1. Approaching Garfield Peak, looking back down McNasser Gulch to our starting point. 2. Elephant-head flowers in their July prime. One of the magical visuals of Colorado's plant life. 

These peaks range in elevation from 13,988 ft - 13,809 ft and are spread throughout the state, just like the 14ers, so their "adventure-worthiness" is high. So, shortly after finishing the 14ers and getting married (but before we had a child and a business), Darcy and I started focusing on pursuing Colorado's Centennial Peaks. 

In the Spring of 2013, with several Centennial peaks "in the bag" already, we started to plan out the remaining 43 peaks in the project. Among those already skied were Cathedral Peak, Thunder Pyramid, and Grizzly Peak, all in the Aspen area. These are high on the tick list for peak-baggers, skiers and aspiring ski mountaineers, and are what many would call "test piece" summits and ski descents. Having made ski descents on all 3 of these local peaks during our time in Aspen, we knew how much adventure the remaining Centennial peaks could offer the aspiring mountain explorer, and we were thirsty to find out.  

"It’s a different kind of experience being on these [Centennial] peaks, and adventuring among them has helped us broaden the focus of our mountain pursuits. Over the years we started to look more closely for those “lesser” peaks or better yet, lesser known peaks."

Our friends Chris Davenport, Ted Mahon and Christy Mahon had already started their Centennial Skiers Project and we were able to join them on a number of ski descents. Those experiences really motivated us to continue chasing this goal and to have a great time doing it. 7 years later, with a growing business and a family, we stand at 94/100 Centennial summits, and so many days of adventure. I would rank many of these summits above experiences on most of the 14ers due to more interesting terrain and so many other valuable qualities like fewer people and more isolation. 

On the descent into McNasser Gulch from Grizzly Peak's summit.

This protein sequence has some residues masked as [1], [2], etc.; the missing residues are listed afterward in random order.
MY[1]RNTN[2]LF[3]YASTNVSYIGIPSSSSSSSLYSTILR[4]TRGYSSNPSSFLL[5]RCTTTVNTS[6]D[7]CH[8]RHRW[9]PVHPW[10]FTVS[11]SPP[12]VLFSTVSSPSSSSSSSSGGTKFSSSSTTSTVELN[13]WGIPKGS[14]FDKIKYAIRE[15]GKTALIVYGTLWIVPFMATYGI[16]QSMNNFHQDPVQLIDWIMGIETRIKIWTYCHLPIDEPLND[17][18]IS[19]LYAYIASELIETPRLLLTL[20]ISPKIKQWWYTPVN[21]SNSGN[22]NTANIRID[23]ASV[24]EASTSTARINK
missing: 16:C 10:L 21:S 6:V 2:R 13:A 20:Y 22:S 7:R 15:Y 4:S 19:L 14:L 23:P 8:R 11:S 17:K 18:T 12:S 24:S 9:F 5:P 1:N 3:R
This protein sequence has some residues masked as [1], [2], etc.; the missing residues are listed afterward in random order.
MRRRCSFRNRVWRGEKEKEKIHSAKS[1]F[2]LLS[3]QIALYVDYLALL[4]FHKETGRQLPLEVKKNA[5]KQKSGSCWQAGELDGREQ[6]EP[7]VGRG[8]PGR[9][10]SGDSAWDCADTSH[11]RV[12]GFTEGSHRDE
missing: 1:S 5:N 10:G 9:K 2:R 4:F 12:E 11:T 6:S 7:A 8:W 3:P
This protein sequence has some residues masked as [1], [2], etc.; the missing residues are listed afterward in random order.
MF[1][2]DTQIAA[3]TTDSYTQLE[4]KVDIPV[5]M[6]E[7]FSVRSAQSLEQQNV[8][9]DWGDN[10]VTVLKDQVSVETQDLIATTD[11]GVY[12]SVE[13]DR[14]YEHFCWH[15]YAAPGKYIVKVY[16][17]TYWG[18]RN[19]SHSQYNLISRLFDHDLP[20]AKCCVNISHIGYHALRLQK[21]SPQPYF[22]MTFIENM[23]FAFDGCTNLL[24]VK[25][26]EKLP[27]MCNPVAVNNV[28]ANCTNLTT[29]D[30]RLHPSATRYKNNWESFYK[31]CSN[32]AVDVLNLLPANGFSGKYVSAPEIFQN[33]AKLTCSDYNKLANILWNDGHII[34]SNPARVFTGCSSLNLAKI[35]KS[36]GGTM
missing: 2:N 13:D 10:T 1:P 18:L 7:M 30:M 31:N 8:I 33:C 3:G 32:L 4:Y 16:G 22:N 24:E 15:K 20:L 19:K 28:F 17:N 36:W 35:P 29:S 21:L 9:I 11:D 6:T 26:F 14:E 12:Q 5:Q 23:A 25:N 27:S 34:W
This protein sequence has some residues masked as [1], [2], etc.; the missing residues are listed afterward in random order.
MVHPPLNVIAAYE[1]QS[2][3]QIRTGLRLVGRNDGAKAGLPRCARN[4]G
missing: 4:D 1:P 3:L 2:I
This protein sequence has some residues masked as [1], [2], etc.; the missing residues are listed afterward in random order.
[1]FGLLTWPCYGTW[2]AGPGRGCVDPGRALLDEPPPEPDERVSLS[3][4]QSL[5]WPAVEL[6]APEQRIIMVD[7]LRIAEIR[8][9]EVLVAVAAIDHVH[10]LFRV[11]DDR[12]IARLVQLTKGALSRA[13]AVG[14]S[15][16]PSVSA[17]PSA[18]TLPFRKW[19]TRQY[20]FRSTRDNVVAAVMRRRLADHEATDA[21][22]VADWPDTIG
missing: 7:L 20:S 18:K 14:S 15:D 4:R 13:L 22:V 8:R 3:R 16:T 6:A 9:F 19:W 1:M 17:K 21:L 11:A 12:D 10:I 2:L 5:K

These are the kinds of experiences we fell in love with over the years living in Aspen. The kind of adventure it provides was the very inspiration for the launch of our brand, Corbeaux - driving innovation for the technical gear we need in the mountains. Gear for living long days, breathing hard, learning about oneself through exploration, and spending time with a loved one...uninterrupted by jobs, kids, family or life. Priceless time spent in the outdoors. - Adam, July 17, 2017

39.04234°N,-106.59757°W
Summit: 13,988 feet
Rank in CO: 54 of 637
13er Rank in CO: 1 of 584
13er Rank in Range: 1 of 114

Dress for success. What to wear hiking in Colorado's Rocky Mountains

The weather in the mountains changes faster than Usain Bolt can run 100 meters. In the Summer, Darcy typically starts the day in an Everyday Tee with a Seeker Hoody over it. The hoody provides extra warmth with the early morning mountain chill. As the day heats up, she drops the hoody and just goes with the Everyday Tee for the approach. As we near the summit, she adds her Silkyway, and then finally her Seeker Hoody to protect against the wind. This layering process reverses itself on the descent as the temperature rises with a drop in elevation. We are getting so excited for wildflower season and warm, sunny weather in the mountains!